What makes the news remarkable is the tailspin that Scranton was in just a few short years ago. When Mayor Bill Courtright took office in 2014, he inherited a city that had balanced its budget for five straight years using onetime revenues and deficit financings. “In early 2014, everyone wrote us off,” says Courtright. “It was like we had a disease.”

    But thanks to what observers are calling a new era of political cooperation between the mayor and council, Scranton has made considerable progress. City officials have approved several tax increases aimed at balancing the budget, including a hike in property taxes and garbage fees. Those, combined with a new commuter tax, have injected $16.2 million in new annual revenue into the $90 million general fund.

    Courtright credits a team that stubbornly adhered to a financial recovery plan devised with the help of a financial consultant. The mayor, also a former councilmember, says he and the current council have communicated better and worked to move beyond the infighting that dominated public meetings in previous years. “We knew we had to change the image between past mayor and past council,” he says. “We knew we wouldn’t get the financial community to go along with us if we couldn’t cooperate amongst ourselves.”

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    Friday
    May262017

    The Week in Public Finance: The Trump Budget Edition

    BY  MAY 26, 2017
    Someone holds a copy of President Trump's fiscal 2018 budget at the U.S. Government Publishing Office's plant. (AP/Carolyn Kaster)

    Hysteria Over Cuts

    President Trump unveiled his budget this week, and while it merely expanded upon an outline he submitted in March, it was still met with near-immediate outcry from state and local government groups.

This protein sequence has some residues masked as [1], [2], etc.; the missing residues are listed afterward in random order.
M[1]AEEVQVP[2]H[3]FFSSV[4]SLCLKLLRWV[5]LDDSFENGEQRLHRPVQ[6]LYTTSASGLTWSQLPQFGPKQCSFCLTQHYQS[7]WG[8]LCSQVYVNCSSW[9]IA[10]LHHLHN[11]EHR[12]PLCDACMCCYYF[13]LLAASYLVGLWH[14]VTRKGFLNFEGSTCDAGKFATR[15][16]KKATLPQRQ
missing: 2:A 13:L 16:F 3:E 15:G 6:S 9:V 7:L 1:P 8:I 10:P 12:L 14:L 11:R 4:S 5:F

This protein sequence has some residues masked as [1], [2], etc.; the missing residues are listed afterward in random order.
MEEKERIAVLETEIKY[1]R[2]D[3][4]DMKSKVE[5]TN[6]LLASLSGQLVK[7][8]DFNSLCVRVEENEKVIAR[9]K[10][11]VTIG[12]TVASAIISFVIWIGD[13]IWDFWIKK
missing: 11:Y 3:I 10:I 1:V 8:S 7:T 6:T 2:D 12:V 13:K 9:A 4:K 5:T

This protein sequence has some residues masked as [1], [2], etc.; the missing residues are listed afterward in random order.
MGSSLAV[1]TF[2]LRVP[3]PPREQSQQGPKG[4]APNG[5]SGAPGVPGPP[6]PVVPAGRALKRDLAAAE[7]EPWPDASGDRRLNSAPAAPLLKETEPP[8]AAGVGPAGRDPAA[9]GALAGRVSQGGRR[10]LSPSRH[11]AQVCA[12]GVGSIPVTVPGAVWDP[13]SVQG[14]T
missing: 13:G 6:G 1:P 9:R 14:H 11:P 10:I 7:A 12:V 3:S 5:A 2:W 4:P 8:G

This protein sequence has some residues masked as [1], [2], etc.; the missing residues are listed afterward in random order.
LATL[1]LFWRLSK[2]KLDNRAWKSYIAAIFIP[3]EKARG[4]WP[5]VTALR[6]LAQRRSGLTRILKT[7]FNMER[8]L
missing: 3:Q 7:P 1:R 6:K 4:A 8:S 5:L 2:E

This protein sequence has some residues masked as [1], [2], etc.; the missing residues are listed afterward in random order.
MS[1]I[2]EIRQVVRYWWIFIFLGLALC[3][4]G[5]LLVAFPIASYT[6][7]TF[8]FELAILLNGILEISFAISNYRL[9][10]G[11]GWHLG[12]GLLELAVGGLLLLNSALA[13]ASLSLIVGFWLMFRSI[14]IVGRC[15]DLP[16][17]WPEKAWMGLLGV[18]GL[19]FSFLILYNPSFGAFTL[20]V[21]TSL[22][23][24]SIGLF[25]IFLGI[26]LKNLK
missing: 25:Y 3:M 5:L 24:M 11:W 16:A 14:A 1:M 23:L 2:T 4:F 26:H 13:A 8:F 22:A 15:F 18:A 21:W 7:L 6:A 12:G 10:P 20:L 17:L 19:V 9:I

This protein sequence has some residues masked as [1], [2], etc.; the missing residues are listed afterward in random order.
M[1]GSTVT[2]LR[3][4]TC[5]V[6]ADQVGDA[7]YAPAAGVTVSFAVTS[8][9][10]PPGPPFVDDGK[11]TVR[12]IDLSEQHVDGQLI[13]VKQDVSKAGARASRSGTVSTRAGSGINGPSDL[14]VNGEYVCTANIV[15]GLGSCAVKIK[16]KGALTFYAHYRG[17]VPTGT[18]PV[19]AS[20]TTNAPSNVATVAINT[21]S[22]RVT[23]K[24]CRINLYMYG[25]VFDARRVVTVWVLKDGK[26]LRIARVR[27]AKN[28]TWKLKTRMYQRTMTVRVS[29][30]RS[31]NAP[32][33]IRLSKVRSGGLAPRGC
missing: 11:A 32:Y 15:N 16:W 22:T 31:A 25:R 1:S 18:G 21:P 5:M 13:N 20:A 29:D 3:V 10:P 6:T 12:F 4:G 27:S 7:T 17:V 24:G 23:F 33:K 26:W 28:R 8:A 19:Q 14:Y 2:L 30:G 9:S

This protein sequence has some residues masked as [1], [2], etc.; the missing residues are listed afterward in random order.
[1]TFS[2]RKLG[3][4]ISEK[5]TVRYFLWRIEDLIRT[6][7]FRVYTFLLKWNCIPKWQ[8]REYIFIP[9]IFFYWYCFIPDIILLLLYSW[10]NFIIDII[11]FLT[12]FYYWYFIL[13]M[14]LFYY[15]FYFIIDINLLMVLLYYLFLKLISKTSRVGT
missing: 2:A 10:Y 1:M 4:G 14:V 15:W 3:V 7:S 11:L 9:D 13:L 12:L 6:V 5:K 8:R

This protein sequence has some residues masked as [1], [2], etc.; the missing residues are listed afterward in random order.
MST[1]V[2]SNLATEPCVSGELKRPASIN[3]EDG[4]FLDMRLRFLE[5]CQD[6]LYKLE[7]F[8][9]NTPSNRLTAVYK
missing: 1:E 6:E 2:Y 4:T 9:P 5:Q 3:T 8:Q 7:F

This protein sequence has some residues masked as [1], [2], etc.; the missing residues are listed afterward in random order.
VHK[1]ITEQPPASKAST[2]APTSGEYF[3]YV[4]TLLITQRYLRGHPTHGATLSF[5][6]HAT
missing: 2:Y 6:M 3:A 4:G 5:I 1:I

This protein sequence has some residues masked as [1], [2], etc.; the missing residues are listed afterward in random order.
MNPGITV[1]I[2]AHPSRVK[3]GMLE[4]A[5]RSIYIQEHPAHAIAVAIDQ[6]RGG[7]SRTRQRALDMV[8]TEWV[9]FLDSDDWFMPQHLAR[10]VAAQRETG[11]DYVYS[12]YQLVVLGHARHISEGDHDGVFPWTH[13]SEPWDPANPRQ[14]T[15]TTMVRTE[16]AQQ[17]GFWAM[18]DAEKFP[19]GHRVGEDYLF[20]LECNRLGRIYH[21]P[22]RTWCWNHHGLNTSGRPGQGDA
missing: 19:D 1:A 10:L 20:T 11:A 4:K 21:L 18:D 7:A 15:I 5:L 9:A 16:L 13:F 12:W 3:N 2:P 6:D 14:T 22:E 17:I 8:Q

In the budget, the president proposes diverting more than $54 billion from various federal agencies to boost defense spending. He also cuts $260 billion over 10 years in expected discretionary spending, a move that critics say drastically reduces federal funding and grants for vital state and local programs that create jobs, raise wages and protect low-income Americans. In total, Trump’s proposal would cut federal spending by more than $3.6 trillion over the next decade.

    U.S. Conference of Mayors CEO Tom Cochran issued a statement saying that mayors across the country were "deeply troubled by President Trump’s brazen attack on the very people he promised to protect."

    The Takeaway: Trump’s budget included so many drastic changes that even Republicans in Congress were uncomfortable with parts of it. It’s unlikely to pass as is, but it still has state and local governments worried.

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    Friday
    May192017

    The Week in Public Finance: Recalculating Pension Debt, Hartford Discusses the 'B' Word and Prudent Rainy Day Policies

    BY  MAY 19, 2017

    new analysis by Josh Rauh at Stanford University's Hoover Institution says state and local governments’ collective unfunded pension liabilities are actually about three times the amount they claim. Rauh, a finance professor who has long been a critic of public pension accounting, arrived at his figure by assigning pension plans a much lower assumed investment rate of return.

    Pension plans in 2015 collectively reported about $1.3 trillion in unfunded liabilities. In other words, they have about 72 percent of the assets they need to meet their estimated total liabilities. That figure assumes plans will earn an average of 7.4 percent each year on their investments.

    Rauh, pointing to the wild swings of the stock market and the fact that pensions are putting more of their assets into volatile, alternative investments, says that assumption is too risky. He argues it's more responsible to consider a rate of return closer to what long-term bonds earn: slightly less than 3 percent. Under those assumptions, Rauh says unfunded U.S. public pension liabilities would roughly triple to $3.8 trillion, or less than half-funded.